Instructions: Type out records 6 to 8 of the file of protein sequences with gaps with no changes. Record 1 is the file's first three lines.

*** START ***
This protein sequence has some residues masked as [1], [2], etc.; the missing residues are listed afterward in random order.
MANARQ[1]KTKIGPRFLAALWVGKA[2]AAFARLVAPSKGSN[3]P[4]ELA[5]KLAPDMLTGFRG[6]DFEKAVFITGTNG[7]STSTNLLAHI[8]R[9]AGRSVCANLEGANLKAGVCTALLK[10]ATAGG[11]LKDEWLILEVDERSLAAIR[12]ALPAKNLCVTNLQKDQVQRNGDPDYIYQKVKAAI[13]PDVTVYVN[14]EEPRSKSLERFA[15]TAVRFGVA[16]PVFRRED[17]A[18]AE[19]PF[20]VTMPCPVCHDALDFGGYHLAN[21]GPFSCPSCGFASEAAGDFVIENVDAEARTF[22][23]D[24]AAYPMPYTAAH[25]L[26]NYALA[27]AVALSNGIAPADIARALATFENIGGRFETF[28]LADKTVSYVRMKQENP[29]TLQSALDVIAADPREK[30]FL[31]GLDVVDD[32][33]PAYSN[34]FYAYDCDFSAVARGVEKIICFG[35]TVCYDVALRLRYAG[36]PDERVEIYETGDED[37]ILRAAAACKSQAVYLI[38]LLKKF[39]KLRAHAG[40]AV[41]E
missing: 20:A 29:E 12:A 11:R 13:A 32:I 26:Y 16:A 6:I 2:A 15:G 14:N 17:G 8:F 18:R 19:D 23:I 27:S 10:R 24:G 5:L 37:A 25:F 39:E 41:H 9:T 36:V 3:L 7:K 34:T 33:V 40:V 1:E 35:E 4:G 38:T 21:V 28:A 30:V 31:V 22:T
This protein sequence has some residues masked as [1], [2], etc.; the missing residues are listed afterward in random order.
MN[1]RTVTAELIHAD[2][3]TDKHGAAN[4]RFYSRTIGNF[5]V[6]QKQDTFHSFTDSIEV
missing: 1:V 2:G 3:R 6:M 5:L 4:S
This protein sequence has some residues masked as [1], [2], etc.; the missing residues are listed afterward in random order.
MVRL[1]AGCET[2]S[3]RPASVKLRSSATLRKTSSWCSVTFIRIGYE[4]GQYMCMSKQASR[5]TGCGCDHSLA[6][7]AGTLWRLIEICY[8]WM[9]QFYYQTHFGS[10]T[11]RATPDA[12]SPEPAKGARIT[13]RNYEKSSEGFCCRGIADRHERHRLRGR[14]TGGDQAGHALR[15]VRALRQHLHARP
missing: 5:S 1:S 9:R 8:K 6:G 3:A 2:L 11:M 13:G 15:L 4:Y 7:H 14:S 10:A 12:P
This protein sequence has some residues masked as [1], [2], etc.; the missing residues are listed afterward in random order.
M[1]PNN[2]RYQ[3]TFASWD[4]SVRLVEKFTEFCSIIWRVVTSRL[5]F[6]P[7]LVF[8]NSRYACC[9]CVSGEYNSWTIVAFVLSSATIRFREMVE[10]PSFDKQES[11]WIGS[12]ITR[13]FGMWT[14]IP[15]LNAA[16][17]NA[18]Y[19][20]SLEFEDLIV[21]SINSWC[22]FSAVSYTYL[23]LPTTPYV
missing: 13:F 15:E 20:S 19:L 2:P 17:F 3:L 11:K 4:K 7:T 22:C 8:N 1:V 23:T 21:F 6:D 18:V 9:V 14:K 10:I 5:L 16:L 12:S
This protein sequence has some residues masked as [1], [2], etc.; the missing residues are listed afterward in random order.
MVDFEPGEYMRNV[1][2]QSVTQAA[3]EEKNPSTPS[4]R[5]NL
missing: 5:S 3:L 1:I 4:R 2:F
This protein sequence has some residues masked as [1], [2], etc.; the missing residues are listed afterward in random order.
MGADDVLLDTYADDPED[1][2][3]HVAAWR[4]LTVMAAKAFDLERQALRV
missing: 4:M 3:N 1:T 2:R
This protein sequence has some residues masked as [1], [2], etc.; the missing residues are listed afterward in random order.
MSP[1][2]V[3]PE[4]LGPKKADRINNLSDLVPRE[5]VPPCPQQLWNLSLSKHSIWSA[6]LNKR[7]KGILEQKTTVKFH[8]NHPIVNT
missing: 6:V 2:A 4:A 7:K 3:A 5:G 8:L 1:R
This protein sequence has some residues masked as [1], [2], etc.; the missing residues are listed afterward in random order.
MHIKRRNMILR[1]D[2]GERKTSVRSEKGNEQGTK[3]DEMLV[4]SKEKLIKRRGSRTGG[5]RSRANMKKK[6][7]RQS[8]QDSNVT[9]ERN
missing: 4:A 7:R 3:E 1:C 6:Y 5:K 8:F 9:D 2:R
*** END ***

This protein sequence has some residues masked as [1], [2], etc.; the missing residues are listed afterward in random order.
MGADDVLLDTYADDPED[1][2][3]HVAAWR[4]LTVMAAKAFDLERQALRV
missing: 4:M 3:N 1:T 2:R
This protein sequence has some residues masked as [1], [2], etc.; the missing residues are listed afterward in random order.
MSP[1][2]V[3]PE[4]LGPKKADRINNLSDLVPRE[5]VPPCPQQLWNLSLSKHSIWSA[6]LNKR[7]KGILEQKTTVKFH[8]NHPIVNT
missing: 6:V 2:A 4:A 7:K 3:A 5:G 8:L 1:R
This protein sequence has some residues masked as [1], [2], etc.; the missing residues are listed afterward in random order.
MHIKRRNMILR[1]D[2]GERKTSVRSEKGNEQGTK[3]DEMLV[4]SKEKLIKRRGSRTGG[5]RSRANMKKK[6][7]RQS[8]QDSNVT[9]ERN
missing: 4:A 7:R 3:E 1:C 6:Y 5:K 8:F 9:D 2:R